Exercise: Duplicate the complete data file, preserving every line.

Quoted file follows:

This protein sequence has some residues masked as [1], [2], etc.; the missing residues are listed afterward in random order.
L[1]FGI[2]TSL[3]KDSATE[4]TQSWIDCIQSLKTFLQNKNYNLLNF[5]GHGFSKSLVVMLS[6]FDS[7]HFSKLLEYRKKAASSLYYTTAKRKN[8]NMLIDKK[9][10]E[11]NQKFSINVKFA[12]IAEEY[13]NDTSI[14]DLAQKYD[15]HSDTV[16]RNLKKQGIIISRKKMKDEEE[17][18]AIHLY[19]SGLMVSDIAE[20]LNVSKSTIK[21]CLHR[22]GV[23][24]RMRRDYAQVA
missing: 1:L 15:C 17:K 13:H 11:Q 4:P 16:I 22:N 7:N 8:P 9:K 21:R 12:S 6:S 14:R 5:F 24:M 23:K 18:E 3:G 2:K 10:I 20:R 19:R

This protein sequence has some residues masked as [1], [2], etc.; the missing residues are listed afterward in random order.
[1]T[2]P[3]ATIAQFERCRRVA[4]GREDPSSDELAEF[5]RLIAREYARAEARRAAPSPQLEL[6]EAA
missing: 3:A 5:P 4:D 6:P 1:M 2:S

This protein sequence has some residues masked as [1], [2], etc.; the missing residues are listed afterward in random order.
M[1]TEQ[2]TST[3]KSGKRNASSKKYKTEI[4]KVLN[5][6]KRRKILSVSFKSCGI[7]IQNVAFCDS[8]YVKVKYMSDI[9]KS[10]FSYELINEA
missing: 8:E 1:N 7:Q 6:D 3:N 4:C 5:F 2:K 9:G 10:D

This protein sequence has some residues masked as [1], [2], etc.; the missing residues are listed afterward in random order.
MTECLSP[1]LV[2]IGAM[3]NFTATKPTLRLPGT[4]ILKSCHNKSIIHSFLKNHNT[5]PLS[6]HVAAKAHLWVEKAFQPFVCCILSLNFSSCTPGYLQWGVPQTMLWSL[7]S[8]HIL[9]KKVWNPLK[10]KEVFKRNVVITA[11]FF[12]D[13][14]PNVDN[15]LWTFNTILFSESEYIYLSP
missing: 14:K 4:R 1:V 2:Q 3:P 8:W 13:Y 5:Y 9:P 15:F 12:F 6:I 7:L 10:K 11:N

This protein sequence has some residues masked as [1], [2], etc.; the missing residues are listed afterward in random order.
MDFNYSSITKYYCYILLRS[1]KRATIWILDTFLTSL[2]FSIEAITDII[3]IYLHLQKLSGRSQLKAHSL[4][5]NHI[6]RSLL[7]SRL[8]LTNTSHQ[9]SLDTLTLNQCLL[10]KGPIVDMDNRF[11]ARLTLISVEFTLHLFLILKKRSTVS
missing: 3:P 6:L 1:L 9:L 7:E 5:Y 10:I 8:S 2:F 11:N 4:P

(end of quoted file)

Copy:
This protein sequence has some residues masked as [1], [2], etc.; the missing residues are listed afterward in random order.
L[1]FGI[2]TSL[3]KDSATE[4]TQSWIDCIQSLKTFLQNKNYNLLNF[5]GHGFSKSLVVMLS[6]FDS[7]HFSKLLEYRKKAASSLYYTTAKRKN[8]NMLIDKK[9][10]E[11]NQKFSINVKFA[12]IAEEY[13]NDTSI[14]DLAQKYD[15]HSDTV[16]RNLKKQGIIISRKKMKDEEE[17][18]AIHLY[19]SGLMVSDIAE[20]LNVSKSTIK[21]CLHR[22]GV[23][24]RMRRDYAQVA
missing: 1:L 15:C 17:K 13:H 11:Q 4:P 16:I 22:N 7:N 8:P 9:K 21:R 12:S 6:S 14:R 5:F 24:M 23:K 18:E 3:G 2:K 10:I 20:R 19:R

This protein sequence has some residues masked as [1], [2], etc.; the missing residues are listed afterward in random order.
[1]T[2]P[3]ATIAQFERCRRVA[4]GREDPSSDELAEF[5]RLIAREYARAEARRAAPSPQLEL[6]EAA
missing: 3:A 5:P 4:D 6:P 1:M 2:S

This protein sequence has some residues masked as [1], [2], etc.; the missing residues are listed afterward in random order.
M[1]TEQ[2]TST[3]KSGKRNASSKKYKTEI[4]KVLN[5][6]KRRKILSVSFKSCGI[7]IQNVAFCDS[8]YVKVKYMSDI[9]KS[10]FSYELINEA
missing: 8:E 1:N 7:Q 6:D 3:N 4:C 5:F 2:K 9:G 10:D

This protein sequence has some residues masked as [1], [2], etc.; the missing residues are listed afterward in random order.
MTECLSP[1]LV[2]IGAM[3]NFTATKPTLRLPGT[4]ILKSCHNKSIIHSFLKNHNT[5]PLS[6]HVAAKAHLWVEKAFQPFVCCILSLNFSSCTPGYLQWGVPQTMLWSL[7]S[8]HIL[9]KKVWNPLK[10]KEVFKRNVVITA[11]FF[12]D[13][14]PNVDN[15]LWTFNTILFSESEYIYLSP
missing: 14:K 4:R 1:V 2:Q 3:P 8:W 13:Y 5:Y 9:P 15:F 12:F 6:I 7:L 10:K 11:N

This protein sequence has some residues masked as [1], [2], etc.; the missing residues are listed afterward in random order.
MDFNYSSITKYYCYILLRS[1]KRATIWILDTFLTSL[2]FSIEAITDII[3]IYLHLQKLSGRSQLKAHSL[4][5]NHI[6]RSLL[7]SRL[8]LTNTSHQ[9]SLDTLTLNQCLL[10]KGPIVDMDNRF[11]ARLTLISVEFTLHLFLILKKRSTVS
missing: 3:P 6:L 1:L 9:L 7:E 5:Y 10:I 8:S 2:F 11:N 4:P